Mass Incarceration. The New Jim Crow. The War on Drugs. Thanks to Professor Michelle Alexander these phrases are now intimately linked in the minds of social justice advocates and faith leaders as we begin a critical struggle for fairness, justice and human rights in the criminal courts, police precincts and prisons of America. The Next Movement is convinced that America can do better, and that the majority of Americans would want us to do better, if they knew the truth. The truth about systemic incarceration, structural second class status, completely uneven law enforcement practices, oppressive and selectively enforced laws that is filling the prisons of America.

Tuesday, June 11, 2013

NSA Data Mining or Drug War People Mining . . .

An interesting article in Nation of Change eNews today, on the moral challenge to support NSA whistle blower Edward Snowden. As I consider the various information flowing through all of my media and news outputs on this subject, I have to admit . . . I'm still not sure.
I'm not sure if Snowden is a hero, traitor, or somewhere in between.
I'm not sure if the government capturing and sifting through meta data seeking to shine a light on potential enemy plans for our demise is worth the sacrifice of a bit of my personal privacy.
I'm not sure if one day we'll be sorry, or that this is "the tip of the iceberg" or "the first domino."
What I am sure of is that America is sliding into a police state, and that we have been sacrificing our constitutional rights in another way that has caused no panic among the media, the pundits, the government or the majority of people. We have allowed the war on drugs, and associated stretches of police and prosecutorial power to all but eliminate our rights to privacy, freedom from unwarranted searches, the expectation of probable cause, the right to a jury trial . . . and on and on, but where is the cry of indignation.
When the rights of poor, black, and brown individuals, inner-city communities and even rural communities, are laid bare and treaded on with abandon, there is little concern raised on CNN, FOX, ABC, hell even The Onion. Even as our investment in prisons begins to exceed our investment in higher education, few are noticing or caring.
Given the reality I witness, that the NSA is tapping into our data streams isn't surprising in the least. Frankly, I prefer the passive data collection to the active stop-and-frisk, "random" traffic stops, racial profiling, and other tactics used in the interest of "justice."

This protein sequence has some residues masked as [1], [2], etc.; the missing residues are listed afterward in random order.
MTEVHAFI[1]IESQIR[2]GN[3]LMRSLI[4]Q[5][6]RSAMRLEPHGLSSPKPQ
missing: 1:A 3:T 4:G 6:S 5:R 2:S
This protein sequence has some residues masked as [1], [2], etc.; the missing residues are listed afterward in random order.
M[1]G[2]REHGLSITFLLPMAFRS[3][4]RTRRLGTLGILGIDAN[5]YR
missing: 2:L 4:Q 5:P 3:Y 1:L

Daryle Brown

Wednesday, June 5, 2013

If Only Common Sense Weren’t So Uncommon . . .

This is not the way to create safe communities

Once again, the public is subjected to totally thoughtless commentary from people to whom we entrust our safety, and general quality of life. Once again, a politician is putting forth policy ideas that if implemented would be incalculably worse than the problem they are seeking to solve. Once again, for want of a headline, a completely senseless proposal is getting attention it does not deserve, wasting resources we can’t afford, and misleading the public.

We were utterly disappointed in Senator Mark Kirk’s bizarre solution to the gang and gun violence problem we have in Chicago. We are revolted by the senseless violence and deaths that have plagued some of our communities, but the idea to lock up 18,000 members of one particular gang as a solution is thoughtless, simplistic, and devastatingly wasteful. 

You lock up 18,000 black men and then what? Most certainly, any gaps in the drug trade would be immediately filled either by “dealers in training” or the competition, and most likely spur a new round of competitive warfare; ultimately, our communities would be less safe, less stable, and less livable.

For all of that “less,” it will certainly cost more. In fact, the $30 million that Senator Kirk has requested is a rounding error compared to the $810 million it will cost to imprison that many people.

It is sad and disturbing that Senator Kirk and his staff appear to have done no research on this issue — not with the leading academics, not with the local politicians, not with the communities. It seems the best we can hope is that this is somehow a ploy to bring attention to this problem.  

What we suggest is that the $30 million dollars (money he plans to request from Congress) be combined with Mayor Emanuel’s $50 million dollars (the amount he hopes to raise through the Chicago Public Safety Action Community Fund) and redirect it to projects and programs that do make our communities safer, by creating opportunity for young men and women who otherwise would work in the underground drug economy: job training, jobs, education, behavioral health services (including drug addiction services), and other community-based services.  

While we are a bit encouraged by his meeting with Congressman Rush and a fresh commitment to engage the community on the issue of public safety, the danger is that this was merely a face-saving tactic. In the coming days, we will also seek to meet directly with Senator Kirk to offer our suggestions for real solutions to our community’s issues.

For now, please take a few minutes to write and send a letter to Senator Durbin (or call), and encourage him to skip the inflammatory rhetoric and focus on community focused solutions:

Senator Mark Kirk 524 Hart Senate Office Building Washington DC, 20510 202-224-2854

Dr. Patricia Simples
Daryle Brown
The Next Movement committee